Everyone needs a hobby. Michael Newdow’s is filing lawsuits to get the word “God” removed from things he says represent an establishment of religion. He’s been at it so long that the US Supreme Court rejected his latest appeal concerning “In God We Trust” on US currency – without comment.
Go away kid you bother me.
Michael Newdow is featured in one of Skip’s earliest posts at GraniteGrok. Thirteen years ago, Newdow was trying to get ‘God’ Out of the Pledge of Allegiance. He’s been in and out of court (seems like) every day since. Wasting court time and resources on his personal “pledge” to enforce his anti-theist will on most of a nation that could care less.
And he should know why. We’ve covered similar cases in lower courts.
On May 28th (2018), the 6th Circuit ruled that “In God We Trust” on US currency was not a burden to plaintiffs under the Religious Freedom Restoration Act of 1993 and dismissed their case. If you like to get into the weeds the decision makes for interesting reading.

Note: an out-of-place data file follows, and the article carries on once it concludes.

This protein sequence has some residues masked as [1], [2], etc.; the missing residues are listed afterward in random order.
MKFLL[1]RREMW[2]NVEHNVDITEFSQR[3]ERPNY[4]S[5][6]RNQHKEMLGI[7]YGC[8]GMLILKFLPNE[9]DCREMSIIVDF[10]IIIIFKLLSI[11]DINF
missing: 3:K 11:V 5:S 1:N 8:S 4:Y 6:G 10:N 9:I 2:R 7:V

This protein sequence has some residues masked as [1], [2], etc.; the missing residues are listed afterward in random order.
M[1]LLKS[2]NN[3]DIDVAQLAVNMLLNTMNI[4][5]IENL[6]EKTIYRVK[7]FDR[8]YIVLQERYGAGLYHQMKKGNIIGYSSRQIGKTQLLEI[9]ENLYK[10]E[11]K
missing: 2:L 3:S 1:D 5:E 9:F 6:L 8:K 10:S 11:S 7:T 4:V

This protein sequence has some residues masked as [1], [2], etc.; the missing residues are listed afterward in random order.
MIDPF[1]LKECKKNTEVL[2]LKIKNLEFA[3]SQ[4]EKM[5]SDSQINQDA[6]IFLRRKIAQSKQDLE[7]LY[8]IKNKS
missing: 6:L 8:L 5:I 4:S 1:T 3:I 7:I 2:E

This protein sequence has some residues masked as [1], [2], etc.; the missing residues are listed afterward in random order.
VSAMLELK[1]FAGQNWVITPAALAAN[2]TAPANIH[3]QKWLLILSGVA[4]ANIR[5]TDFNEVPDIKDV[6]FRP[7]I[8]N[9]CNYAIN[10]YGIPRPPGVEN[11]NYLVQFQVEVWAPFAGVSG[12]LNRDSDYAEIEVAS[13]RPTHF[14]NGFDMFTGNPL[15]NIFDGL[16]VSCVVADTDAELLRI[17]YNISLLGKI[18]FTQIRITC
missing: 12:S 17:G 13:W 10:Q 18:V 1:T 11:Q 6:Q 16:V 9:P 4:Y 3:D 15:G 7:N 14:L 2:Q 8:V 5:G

Ultimately, the Seventh Circuit rests on the premise that the Motto, not unlike other images or representations, is little more than a historical nod to the nation’s heritage, and, that no reasonable person accepting US Currency in any commercial transaction could reasonably think that the motto was proselytizing.
In the 7th circuit case, the court cites previous SCOTUS rulings as part of its decision.
The Supreme Court has observed that the motto “In God We Trust” does no such thing. The motto merely acknowledges a part of our nation’s heritage (albeit a religious part). Lynch, 465 U.S. at 676. The Court has dismissed the notion that this symbol “pose[s] a real danger of establishment of a state church [as] far-fetched indeed.” Id. at 676, 686.
Not far enough apparently. But then Newdow is probably part of the erase history culture that takes out its frustrations on statues the way ISIS destroys ancient landmarks and treasured antiquities. They smash them.
Tyrannies can brook now idol other than the state. So, the wordless denial by SCOTUS is quite the message.
We’ve done this already, “get off my lawn” without saying a word.
Newdow does not, however, strike me as the sort to listen, and while determination and perseverance can be very positive traits (certainly not in serial killers), so I have some advice. If you can’t stop wasting taxpayer money and clogging up the court system, could you at least find an original argument that has not already been dismissed before your next march through the judicial system?
Or don’t you believe in that either?